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a. Running away or fleeing, as from the law.
b. Of or relating to fugitives: "My brother ... was on the fugitive squad, tracking draft dodgers" (James Carroll).
a. Lasting only a short time; fleeting: "[His] house and burial place ... should be visited by all who profess even a fugitive interest in political economy" (John Kenneth Galbraith).
b. Difficult to comprehend or retain; elusive: fugitive solutions to the problem.
c. Given to change or disappearance; perishable: fugitive beauty; fugitive tint.
d. Of temporary interest: "Apart from juvenilia and fugitive verses, his poetic legacy consists of only some seventy poems" (Daniel Hoffman).
3. Wandering or tending to wander; vagabond: "We also chanced upon fugitive monks, penniless pilgrims and tradesmen" (Jeanne Marie Laskas).
1. A person who flees, especially from a legal process, persecution, or danger.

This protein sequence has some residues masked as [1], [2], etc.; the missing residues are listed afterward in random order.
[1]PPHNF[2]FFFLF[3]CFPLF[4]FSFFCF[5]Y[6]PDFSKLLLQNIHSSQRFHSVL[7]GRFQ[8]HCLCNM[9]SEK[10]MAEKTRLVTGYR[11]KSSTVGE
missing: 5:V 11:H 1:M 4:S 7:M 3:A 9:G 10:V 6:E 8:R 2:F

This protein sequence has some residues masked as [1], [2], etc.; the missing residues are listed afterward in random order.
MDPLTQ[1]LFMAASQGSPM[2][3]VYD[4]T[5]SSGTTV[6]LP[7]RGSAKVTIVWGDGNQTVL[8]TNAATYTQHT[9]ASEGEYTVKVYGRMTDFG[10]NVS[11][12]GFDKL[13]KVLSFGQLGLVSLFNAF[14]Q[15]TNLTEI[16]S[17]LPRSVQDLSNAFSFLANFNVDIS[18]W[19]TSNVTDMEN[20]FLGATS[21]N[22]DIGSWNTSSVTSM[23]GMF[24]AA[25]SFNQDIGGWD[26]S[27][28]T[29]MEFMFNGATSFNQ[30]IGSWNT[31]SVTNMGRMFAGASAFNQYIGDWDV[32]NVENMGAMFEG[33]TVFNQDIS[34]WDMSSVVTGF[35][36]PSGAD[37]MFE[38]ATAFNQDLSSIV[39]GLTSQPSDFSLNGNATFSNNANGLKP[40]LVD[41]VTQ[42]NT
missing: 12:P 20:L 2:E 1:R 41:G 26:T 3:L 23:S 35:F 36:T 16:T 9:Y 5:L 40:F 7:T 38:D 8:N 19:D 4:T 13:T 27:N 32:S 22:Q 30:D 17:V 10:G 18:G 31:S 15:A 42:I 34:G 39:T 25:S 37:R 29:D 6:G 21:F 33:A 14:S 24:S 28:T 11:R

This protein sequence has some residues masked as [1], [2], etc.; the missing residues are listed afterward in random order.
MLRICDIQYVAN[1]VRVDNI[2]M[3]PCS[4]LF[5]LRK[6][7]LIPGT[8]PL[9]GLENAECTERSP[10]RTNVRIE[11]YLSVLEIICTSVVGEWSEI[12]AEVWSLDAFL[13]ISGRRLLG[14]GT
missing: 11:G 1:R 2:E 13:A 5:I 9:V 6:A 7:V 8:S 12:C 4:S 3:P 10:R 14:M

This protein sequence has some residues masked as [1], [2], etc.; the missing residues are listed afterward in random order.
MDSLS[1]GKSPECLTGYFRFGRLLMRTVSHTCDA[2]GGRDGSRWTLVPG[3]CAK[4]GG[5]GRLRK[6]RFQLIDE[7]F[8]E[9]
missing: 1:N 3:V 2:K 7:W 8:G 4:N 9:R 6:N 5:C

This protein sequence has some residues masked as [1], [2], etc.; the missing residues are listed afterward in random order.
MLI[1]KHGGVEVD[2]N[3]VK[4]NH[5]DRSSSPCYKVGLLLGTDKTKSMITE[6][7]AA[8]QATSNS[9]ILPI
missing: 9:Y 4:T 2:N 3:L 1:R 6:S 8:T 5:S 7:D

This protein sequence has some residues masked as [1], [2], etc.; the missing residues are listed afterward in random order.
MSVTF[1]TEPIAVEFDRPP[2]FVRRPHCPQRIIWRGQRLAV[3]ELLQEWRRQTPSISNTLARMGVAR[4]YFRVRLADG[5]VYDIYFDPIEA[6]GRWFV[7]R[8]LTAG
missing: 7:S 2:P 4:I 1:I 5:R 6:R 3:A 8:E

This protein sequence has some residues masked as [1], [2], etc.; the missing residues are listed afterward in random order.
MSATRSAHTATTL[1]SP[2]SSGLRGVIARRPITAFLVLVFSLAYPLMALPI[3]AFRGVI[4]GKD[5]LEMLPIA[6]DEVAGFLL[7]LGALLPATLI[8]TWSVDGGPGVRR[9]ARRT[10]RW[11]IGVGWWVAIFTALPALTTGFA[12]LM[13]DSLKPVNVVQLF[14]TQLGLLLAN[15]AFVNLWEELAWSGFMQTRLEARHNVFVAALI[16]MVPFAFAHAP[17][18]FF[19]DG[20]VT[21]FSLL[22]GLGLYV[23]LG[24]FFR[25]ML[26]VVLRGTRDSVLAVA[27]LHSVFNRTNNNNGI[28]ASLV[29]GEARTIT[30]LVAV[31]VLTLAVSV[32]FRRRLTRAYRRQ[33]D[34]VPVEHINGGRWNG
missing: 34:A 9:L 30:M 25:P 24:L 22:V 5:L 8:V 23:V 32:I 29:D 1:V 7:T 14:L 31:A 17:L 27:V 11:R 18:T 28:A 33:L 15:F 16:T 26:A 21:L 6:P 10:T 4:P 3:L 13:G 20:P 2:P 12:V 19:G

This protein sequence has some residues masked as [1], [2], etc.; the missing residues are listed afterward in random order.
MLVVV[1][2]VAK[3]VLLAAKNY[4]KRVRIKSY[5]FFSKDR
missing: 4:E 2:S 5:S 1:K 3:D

2. Something fleeting or ephemeral.

[Middle English fugitif, from Old French, from Latin fugitīvus, from fugitus, past participle of fugere, to flee.]

fu′gi·tive·ly adv.
fu′gi·tive·ness n.
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References in periodicals archive ?
Colorado made the next move in February, passing the first laws in the nation to specifically target methane rather than going after the broad spectrum of volatile organic compounds (VOC) leaking or fugitively coming from production sites.
London: Everyman, 1993, 110), whereas Baudelaire's sonnet "A une passante" describes a mysterious widow fugitively entering the poet-flaneur's field of vision before she is carried away by the crowd (CEuvres completes 88-9).
If one looks even fugitively at a map of the number of Muslims in Europe, they turn out to be much more than people commonly think (see, www.